The day of learning walks was one of my favorite days as a classroom teacher. I didn't know I could love it anymore than I already did, and then I became an Instructional Coach. I get giddy with thought of all of the deep reflection that comes out of learning walk conversations.
We changed a few things about the learning walk process this time around. We considered the feedback that we received after our learning walks from earlier this year. Teachers wanted more flexibility in where they went and what they saw. All doors were open at all points throughout the day for this round of learning walks. At first, there was some hesitation in the air around the idea that no one knew when their colleagues were going to enter their classroom. This was very different than past learning walks where teachers got to choose when their classroom would be open. My standard response was, "Just do what you'd normally do. No one is coming in with a critical lens. Do what you know is best for your kids."
Teachers added their schedule and/or lesson plans for the day on the schedule board. When it was your team's turn to have room coverage, you came and looked at all of the schedules and decided where you wanted to go. Most teams went to three or more classrooms throughout the day. While working through this process with teams, I heard a lot of comments like, "I've never been to.... Let's go there!" This was also a good opportunity to grab a piece of chocolate! (Another learning walk necessity!)
Teams observed for a few minutes in each classroom they walked in. After the observation, most teams met in the hallway for a brief reflection of what they saw and heard. This is by far the most rewarding part of this process. I heard many teachers make comments like the following:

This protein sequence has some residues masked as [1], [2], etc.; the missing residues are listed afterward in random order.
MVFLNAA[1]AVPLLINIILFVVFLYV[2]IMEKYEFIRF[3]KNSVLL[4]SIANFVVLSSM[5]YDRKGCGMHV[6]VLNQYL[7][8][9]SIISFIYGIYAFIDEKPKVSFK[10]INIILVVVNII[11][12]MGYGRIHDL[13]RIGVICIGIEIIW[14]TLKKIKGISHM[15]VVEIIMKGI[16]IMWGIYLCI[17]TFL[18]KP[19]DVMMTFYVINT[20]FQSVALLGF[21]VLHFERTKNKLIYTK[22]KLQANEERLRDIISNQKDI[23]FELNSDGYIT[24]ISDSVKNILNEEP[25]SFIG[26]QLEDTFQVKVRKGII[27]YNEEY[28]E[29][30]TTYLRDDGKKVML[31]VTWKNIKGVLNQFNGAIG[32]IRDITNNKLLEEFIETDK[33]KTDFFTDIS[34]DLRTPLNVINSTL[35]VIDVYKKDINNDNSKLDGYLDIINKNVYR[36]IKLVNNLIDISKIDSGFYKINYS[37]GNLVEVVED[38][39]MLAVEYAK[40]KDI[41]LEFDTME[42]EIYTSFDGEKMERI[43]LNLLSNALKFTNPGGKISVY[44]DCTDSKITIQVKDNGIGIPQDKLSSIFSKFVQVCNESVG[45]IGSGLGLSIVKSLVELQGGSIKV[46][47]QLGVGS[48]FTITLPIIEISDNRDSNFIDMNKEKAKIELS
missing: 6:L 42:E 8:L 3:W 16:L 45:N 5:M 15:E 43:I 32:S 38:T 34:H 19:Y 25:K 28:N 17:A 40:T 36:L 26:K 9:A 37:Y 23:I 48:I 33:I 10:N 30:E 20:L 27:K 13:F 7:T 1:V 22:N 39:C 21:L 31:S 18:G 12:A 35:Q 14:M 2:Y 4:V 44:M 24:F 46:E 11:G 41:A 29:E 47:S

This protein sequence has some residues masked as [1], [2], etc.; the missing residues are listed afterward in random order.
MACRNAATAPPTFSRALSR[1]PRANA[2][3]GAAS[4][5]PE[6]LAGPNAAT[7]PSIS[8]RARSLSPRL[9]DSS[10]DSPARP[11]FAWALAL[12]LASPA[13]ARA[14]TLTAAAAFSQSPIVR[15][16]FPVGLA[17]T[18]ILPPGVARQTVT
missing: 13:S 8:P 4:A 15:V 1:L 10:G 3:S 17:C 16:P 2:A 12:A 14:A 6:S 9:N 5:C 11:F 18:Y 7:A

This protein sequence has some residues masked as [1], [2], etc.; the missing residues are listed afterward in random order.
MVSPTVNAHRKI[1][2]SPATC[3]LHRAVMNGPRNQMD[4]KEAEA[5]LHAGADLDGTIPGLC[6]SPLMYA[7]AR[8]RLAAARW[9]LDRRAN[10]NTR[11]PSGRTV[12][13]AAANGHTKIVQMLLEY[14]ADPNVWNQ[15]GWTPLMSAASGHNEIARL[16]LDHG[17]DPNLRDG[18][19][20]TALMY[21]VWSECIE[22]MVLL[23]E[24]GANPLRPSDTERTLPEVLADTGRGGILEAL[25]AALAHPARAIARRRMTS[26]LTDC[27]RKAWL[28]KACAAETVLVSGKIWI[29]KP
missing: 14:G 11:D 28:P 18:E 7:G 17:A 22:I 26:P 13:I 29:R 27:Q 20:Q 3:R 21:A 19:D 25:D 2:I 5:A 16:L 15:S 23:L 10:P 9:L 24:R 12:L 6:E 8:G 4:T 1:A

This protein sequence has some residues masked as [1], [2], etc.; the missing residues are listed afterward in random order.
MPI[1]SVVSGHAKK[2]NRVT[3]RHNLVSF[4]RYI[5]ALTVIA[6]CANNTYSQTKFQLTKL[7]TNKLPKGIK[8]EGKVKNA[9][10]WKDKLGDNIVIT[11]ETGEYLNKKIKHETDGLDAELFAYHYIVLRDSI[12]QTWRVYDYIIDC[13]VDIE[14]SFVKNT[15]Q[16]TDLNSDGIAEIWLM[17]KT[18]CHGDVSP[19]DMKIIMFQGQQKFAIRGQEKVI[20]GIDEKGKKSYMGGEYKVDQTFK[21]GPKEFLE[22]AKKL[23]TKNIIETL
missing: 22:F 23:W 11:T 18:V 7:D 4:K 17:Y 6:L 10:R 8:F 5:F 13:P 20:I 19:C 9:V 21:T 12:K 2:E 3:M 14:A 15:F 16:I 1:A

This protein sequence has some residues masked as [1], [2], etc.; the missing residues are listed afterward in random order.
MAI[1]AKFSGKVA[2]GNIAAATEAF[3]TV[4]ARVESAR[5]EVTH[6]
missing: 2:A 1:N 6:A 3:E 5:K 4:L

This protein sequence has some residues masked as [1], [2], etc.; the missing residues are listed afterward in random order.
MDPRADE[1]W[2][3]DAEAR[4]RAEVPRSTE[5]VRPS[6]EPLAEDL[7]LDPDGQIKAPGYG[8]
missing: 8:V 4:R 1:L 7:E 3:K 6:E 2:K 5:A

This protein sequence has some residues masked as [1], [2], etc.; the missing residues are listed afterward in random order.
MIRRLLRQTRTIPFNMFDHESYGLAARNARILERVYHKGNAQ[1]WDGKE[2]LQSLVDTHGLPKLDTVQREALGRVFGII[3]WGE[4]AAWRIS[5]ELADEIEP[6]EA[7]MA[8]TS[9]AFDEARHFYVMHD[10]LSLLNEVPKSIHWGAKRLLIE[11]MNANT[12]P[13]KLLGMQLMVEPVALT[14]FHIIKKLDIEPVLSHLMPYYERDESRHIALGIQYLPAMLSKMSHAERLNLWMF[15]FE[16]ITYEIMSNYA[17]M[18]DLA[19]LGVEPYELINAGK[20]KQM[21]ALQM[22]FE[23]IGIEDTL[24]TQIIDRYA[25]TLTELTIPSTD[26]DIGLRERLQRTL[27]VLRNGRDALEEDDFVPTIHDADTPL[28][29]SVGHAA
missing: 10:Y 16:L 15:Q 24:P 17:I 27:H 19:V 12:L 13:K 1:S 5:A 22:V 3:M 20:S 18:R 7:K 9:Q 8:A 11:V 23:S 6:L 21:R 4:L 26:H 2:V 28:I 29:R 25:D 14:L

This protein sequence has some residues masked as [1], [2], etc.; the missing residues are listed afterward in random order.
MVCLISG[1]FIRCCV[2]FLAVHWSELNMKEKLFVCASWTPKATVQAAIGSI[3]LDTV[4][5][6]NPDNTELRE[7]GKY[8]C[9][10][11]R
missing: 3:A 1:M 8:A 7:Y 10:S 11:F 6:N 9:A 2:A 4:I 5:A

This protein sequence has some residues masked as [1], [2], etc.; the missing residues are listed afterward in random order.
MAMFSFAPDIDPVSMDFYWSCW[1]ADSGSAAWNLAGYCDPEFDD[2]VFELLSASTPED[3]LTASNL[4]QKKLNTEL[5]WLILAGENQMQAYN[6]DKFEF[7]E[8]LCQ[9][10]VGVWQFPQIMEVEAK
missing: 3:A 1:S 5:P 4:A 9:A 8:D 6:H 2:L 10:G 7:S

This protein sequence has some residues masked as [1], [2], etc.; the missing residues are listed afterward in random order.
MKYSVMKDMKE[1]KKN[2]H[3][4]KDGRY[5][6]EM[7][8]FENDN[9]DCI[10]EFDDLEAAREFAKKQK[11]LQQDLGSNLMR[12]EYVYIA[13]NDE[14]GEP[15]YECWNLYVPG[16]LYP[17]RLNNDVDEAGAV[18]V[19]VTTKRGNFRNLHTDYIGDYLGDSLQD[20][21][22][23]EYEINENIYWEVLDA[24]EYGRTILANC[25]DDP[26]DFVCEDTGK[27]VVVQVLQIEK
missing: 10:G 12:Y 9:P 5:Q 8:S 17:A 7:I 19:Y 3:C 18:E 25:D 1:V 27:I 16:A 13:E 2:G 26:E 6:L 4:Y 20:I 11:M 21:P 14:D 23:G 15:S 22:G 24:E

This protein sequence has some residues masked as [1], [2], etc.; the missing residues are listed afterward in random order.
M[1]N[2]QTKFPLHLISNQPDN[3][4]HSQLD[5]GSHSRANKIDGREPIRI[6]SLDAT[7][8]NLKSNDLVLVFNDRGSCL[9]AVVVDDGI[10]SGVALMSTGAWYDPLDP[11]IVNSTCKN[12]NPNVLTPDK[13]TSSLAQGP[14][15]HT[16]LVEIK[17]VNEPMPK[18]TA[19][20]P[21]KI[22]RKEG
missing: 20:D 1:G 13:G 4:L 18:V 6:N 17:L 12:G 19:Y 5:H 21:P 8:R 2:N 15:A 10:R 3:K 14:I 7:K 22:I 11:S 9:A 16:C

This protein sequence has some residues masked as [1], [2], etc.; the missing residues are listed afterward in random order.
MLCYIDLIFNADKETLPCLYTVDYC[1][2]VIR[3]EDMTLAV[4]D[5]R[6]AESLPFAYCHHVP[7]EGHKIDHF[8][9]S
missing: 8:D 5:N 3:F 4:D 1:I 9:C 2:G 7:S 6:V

Teachers will provide each other with feedback from their observations. This was always one of my favorite components of learning walks as a teacher. I wanted to know what other people saw and heard and what questions they had that would challenge my thinking.
My biggest take-away from the day was that our students want to talk about what they are learning. I asked a number of students about what they were working on when I entered classrooms throughout the day. All of them were excited to share what they were learning and why they were engaged in a specific task. This sparked some deeper reflection. What are we doing to create a culture where they have opportunities to do this outside of the 3 or 4 times a year we have learning walks? What kind of audience are we exposing them to? How can we start embedding this into our classroom and building culture?
We are so fortunate to be surrounded by so many talented, passionate educators. There is so much we can learn from each other.